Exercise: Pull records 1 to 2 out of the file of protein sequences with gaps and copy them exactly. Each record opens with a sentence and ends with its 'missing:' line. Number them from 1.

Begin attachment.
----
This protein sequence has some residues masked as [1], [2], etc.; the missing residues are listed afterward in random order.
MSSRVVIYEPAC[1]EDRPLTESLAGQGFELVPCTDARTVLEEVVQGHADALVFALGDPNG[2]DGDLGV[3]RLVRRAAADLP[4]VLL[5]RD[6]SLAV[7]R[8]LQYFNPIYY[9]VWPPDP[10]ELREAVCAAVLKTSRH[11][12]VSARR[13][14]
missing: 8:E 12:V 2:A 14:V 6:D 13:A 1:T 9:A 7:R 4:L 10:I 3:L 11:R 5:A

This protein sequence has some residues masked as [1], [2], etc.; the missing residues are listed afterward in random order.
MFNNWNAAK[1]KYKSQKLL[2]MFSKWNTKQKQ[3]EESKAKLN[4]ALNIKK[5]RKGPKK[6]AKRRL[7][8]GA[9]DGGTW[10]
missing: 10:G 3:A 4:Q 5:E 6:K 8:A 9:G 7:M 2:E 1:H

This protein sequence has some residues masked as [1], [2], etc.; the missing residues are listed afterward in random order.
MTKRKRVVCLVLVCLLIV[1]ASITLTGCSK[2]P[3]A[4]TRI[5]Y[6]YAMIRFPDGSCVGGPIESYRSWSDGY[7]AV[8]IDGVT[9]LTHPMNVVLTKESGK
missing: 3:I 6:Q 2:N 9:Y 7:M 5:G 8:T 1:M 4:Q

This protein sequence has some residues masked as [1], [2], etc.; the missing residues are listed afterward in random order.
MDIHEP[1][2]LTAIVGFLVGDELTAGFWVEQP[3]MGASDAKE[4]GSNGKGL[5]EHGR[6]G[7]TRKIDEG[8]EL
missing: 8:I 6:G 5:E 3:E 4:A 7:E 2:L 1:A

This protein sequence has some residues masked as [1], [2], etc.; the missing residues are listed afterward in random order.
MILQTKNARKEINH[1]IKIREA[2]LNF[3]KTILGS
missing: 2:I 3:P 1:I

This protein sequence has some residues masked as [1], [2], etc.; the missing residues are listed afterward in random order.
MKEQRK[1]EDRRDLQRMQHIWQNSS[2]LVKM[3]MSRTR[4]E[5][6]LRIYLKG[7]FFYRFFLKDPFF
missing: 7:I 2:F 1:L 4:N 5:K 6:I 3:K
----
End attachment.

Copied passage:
This protein sequence has some residues masked as [1], [2], etc.; the missing residues are listed afterward in random order.
MSSRVVIYEPAC[1]EDRPLTESLAGQGFELVPCTDARTVLEEVVQGHADALVFALGDPNG[2]DGDLGV[3]RLVRRAAADLP[4]VLL[5]RD[6]SLAV[7]R[8]LQYFNPIYY[9]VWPPDP[10]ELREAVCAAVLKTSRH[11][12]VSARR[13][14]
missing: 8:E 12:V 2:A 14:V 6:D 13:A 1:T 9:A 7:R 4:L 10:I 3:L 11:R 5:A

This protein sequence has some residues masked as [1], [2], etc.; the missing residues are listed afterward in random order.
MFNNWNAAK[1]KYKSQKLL[2]MFSKWNTKQKQ[3]EESKAKLN[4]ALNIKK[5]RKGPKK[6]AKRRL[7][8]GA[9]DGGTW[10]
missing: 10:G 3:A 4:Q 5:E 6:K 8:A 9:G 7:M 2:E 1:H